I regard lyrics as spells, that start working when you forget their meaning.
Last year at Incubate Incendiary was lucky to catch a tremendous, almost revelatory performance by a band that we'd never ever heard of, Argentina's Mueran Humanos. I think it's safe to say that it caught a couople of us on the hop; and we weren't long in snapping up their LP which is a classic of it's kind; gothic, brooding and possessing an epic sweep and a clear sighted vision that's all too rare. Anyway we got talking and after a little while we got Tomas and Carmen to answer a number of questions...
IN: You have a very confident, direct style. When we saw you last year at Incubate you seemed a mix of nonchalance and anger. Very confrontational. Is that fair?
Carmen: It depends on the humour of each one of us. On that day I was pissed off, what you perceived is correct. But it's not like that always, sometimes I'm happy and smiling and Tomas the other way around. Its real feelings, not an act so it´s different every time.
Tomas: I dont function well in society, sometimes that makes me mad. In any case, a gig for me must be a real experience, I expect that when I go to see a band and I give that when we play.
IN: Your lyrics conjure up very strong imagery, a lot of death and sex and despair...
C: I don't really think about sex when I work on a lyric. For the rest items you said, yes.
T: If you stripped down everything anyway, that's what you get: love, sex, death, God. It appears in our lyrics because that's how we see the world, I don´t see nothing particular on it, it's just normal. What people usually don't see on our work is its humour, starting with the name of the band, which is not literal! It's a special kind of humour, though, close to Andre Breton's definition of black humour, also drawing on Saki, Lewis Carroll and Max Ernst. It don´t make you laugh but attacks your conscience in a playful way.
Lyrics are important mainly for ourselves, we work a lot with them, we need to believe in what we are singing and it has to sound right. But I don´t think it's essential for the listener, I think you can get into our music without understanding the lyrics.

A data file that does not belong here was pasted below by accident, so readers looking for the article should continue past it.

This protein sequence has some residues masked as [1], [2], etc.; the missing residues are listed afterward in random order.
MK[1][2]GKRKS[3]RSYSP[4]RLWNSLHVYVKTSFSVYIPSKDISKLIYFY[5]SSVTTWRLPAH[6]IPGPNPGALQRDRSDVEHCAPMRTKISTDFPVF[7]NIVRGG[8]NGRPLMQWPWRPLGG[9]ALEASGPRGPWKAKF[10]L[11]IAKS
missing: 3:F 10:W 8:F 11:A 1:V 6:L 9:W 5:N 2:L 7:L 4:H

For that reason we stick to Spanish, even if the majority of our audience can't understand any. They dont need to understand, but it has to be real for us. If it's real for us the emotion can go through the language barrier. I regard lyrics as spells, that start working when you forget their meaning.
IN: Tell us about the lyrics in Lions in China, they are very striking in their visual content
C: It's the way my mind works, in images. One night we were on our room and I started to say those things about China, out of the blue, Tomas started to take notes, then we put music over it. The song is not really about China, or maybe yes it is.
IN: And there is a lot of religious elements and references in the lyrics. Why do you feel what is it in your background or personal circumstances that makes you want to mention this?
T: I was raised an atheist in a mainly Catholic country. My fathers were of the Argentinian 70s intelectual youth, all Marx, Foucalt and Freud, anti religion. In my house religion wasnt allowed or discussed, but I was always fascinated with it. I saw churches from the outside and dreamt about what was inside, I made my own religion, as a game, I made my own rituals, having hallucinations for a very early age, a DIY religion if you want. I was lucky, because in that way religion wasn´t related in my mind to social control, it wasn't mediated by priests or gurus.